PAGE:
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Backed by respected European research, many parents and doctors believe food dyes are dangerous and are planning a trip to Washington, DC, to convince the FDA to either ban food with synthetic dyes or require warning labels for these products.
A culprit in hyperactivity?
Although the body of evidence may not be large, a few well-designed studies have swayed entire governments, and even the American Academy of Pediatrics (AAP), to reconsider the health effects of artificial food colors.
In 2004, David Schab published a groundbreaking meta-analysis looking at three decades worth of research on food dyes and hyperactivity in children.
At first, skepticism fueled his interest. “There were a lot of really poorly conducted studies out there that concluded with unconvincing and over-reaching claims,” recalls Schab, PhD, an assistant clinical professor of psychiatry at Columbia University. But once he weeded out the bad studies, “Artificial food colorings appeared, in the highest quality of studies, to promote behavioral disturbances in hyperactive children,” Schab says.
According to the researcher, the mechanism by which synthetic dyes impact behavior remains unclear, but they likely interfere with transmission of the neurotransmitter dopamine, which plays a critical role in attention.
Another lingering question: Do they impact only a certain subset of children, already prone to hyperactivity, or are all kids at risk?
Schab believes that question was answered by researchers at the University of Southhampton in the United Kingdom. They administered either an artificially colored drink or a dye-free alternative to 153 3-year-olds and 144 8-year-olds after they had stripped dyes from their diet for six weeks. Assessments from parents and teachers showed “significantly higher hyperactivity scores” in kids within hours after consuming the colored drinks.
In a 2007 study published in the Lancet, the University of Southhampton researchers concluded that “the adverse effects are not just seen in children with extreme hyperactivity but can also be seen in the general population.”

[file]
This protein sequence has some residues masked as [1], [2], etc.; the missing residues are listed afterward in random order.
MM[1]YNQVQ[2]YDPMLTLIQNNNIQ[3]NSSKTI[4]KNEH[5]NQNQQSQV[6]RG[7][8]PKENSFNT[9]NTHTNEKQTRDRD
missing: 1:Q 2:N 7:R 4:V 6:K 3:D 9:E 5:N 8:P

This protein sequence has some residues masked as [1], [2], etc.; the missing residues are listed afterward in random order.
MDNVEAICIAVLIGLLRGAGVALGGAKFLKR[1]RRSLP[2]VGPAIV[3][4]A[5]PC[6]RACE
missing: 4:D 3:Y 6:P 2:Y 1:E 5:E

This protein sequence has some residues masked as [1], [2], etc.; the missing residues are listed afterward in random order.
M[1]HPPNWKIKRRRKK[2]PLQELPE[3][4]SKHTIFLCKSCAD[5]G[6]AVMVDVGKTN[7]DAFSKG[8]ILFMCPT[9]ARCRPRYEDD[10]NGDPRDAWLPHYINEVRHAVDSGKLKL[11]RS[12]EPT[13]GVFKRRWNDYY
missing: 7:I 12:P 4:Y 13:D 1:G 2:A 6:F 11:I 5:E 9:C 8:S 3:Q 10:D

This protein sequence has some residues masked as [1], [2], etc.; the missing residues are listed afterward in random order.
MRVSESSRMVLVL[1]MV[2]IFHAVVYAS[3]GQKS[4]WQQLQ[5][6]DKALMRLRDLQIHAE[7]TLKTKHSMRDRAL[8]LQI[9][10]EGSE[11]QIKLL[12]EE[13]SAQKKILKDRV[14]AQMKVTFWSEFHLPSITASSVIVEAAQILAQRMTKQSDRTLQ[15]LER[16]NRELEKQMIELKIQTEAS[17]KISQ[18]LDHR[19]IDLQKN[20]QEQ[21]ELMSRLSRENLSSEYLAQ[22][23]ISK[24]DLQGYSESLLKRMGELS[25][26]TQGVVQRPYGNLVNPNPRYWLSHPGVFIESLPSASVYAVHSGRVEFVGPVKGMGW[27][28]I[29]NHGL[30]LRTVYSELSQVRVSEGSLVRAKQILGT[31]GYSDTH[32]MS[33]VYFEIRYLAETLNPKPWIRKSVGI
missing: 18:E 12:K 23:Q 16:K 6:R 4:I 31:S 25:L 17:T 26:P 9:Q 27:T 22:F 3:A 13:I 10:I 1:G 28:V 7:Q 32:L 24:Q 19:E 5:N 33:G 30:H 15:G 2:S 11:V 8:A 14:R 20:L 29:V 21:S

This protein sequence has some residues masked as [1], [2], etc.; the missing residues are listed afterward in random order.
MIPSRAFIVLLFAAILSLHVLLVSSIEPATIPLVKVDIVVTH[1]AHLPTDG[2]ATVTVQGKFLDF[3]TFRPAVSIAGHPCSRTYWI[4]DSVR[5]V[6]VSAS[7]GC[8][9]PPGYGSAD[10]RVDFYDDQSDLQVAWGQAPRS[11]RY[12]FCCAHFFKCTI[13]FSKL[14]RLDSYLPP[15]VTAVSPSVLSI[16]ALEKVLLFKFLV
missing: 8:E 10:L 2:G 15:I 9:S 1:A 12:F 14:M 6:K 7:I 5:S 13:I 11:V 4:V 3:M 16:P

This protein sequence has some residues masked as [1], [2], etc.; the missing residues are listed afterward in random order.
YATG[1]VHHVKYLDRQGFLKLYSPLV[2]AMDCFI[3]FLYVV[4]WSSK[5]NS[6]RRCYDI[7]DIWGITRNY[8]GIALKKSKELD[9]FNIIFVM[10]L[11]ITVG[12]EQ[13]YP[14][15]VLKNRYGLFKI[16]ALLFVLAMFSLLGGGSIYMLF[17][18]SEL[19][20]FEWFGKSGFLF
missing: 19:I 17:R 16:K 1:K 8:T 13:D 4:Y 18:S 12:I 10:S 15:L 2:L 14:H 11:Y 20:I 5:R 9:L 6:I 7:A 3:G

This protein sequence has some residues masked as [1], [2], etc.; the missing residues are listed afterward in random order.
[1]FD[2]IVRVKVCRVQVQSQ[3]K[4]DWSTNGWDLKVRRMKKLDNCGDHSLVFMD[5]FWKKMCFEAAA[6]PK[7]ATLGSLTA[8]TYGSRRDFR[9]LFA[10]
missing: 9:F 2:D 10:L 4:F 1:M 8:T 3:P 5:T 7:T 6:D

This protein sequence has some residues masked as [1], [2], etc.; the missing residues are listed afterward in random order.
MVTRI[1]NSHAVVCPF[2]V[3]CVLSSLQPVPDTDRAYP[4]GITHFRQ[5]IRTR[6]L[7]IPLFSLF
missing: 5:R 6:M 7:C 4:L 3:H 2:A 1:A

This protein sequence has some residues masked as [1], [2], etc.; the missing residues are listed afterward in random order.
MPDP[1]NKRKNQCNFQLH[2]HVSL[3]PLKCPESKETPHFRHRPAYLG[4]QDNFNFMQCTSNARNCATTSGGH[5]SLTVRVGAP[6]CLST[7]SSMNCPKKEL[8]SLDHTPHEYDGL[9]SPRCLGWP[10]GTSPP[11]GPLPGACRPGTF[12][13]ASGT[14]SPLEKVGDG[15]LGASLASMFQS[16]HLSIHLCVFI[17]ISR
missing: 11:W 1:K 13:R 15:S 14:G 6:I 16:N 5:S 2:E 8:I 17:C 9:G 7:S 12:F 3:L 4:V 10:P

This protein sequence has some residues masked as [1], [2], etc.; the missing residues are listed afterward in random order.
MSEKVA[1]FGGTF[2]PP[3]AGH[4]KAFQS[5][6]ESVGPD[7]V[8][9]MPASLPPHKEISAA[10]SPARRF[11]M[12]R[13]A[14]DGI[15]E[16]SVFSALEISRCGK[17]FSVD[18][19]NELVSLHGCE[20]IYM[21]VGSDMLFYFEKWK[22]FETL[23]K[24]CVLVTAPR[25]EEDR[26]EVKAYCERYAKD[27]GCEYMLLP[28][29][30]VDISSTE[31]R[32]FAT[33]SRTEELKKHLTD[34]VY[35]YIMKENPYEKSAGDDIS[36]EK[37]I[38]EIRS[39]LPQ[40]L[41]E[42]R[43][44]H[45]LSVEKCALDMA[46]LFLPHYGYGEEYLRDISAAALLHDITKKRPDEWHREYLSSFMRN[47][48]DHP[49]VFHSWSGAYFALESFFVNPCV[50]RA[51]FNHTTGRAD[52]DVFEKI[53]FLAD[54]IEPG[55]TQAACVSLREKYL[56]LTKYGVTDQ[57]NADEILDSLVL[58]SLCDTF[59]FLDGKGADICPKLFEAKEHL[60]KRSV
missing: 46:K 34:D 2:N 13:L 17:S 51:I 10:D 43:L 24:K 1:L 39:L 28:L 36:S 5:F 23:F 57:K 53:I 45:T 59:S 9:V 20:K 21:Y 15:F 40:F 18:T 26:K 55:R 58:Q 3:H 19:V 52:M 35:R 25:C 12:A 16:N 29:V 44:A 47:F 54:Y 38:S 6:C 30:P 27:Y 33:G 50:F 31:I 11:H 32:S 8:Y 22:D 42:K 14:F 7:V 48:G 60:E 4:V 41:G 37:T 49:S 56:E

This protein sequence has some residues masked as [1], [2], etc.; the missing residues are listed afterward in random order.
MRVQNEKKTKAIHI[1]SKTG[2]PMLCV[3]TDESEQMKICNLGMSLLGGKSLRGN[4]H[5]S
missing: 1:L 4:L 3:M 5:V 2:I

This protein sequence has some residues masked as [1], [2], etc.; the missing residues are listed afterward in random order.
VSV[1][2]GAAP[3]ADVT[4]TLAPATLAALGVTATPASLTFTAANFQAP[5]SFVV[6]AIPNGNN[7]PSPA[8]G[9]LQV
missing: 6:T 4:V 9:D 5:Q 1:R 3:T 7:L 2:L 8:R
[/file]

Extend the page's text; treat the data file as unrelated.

The study was not without flaws. For example, it used six colors and a preservative called sodium benzoate—making it impossible to isolate which compound was to blame.
Nonetheless, the American Academy of Pediatrics released a statement soon after suggesting that “a trial of a preservative-free, food coloring-free diet is a reasonable intervention,” for kids with hyperactivity problems. An accompanying AAP editorial added: “We skeptics might have been wrong.”
Government action: U.S. vs. U.K.
In the U.K., the European Parliament asked food manufacturers to voluntarily remove synthetic dyes from food by Dec. 31, 2009. In what many see as a de-facto ban, it now requires foods containing them to sport a damning label: “May have an adverse effect on activity and attention in children.”
Australia and Canada are now considering similar moves and at least one U.S. state, Maryland, has proposed a ban on food dyes in school lunches.
Meanwhile, parents in the United States are feeling snubbed. “There are people out there who will never even suspect this—who will never know what’s wrong with their children,” says Shutters, who was the first to sign up for the FDA hearing. “Our government needs to protect our kids too.”
And it’s not just the governments that are behaving differently on the issue of dyes. Responding to consumer pressure and the U.K.’s labeling laws, numerous multi-conglomerate food companies, including Mars Inc. and Kraft Foods Inc., have removed artificial colors from their products sold in Britain—while still selling those same synthetically colored products in America.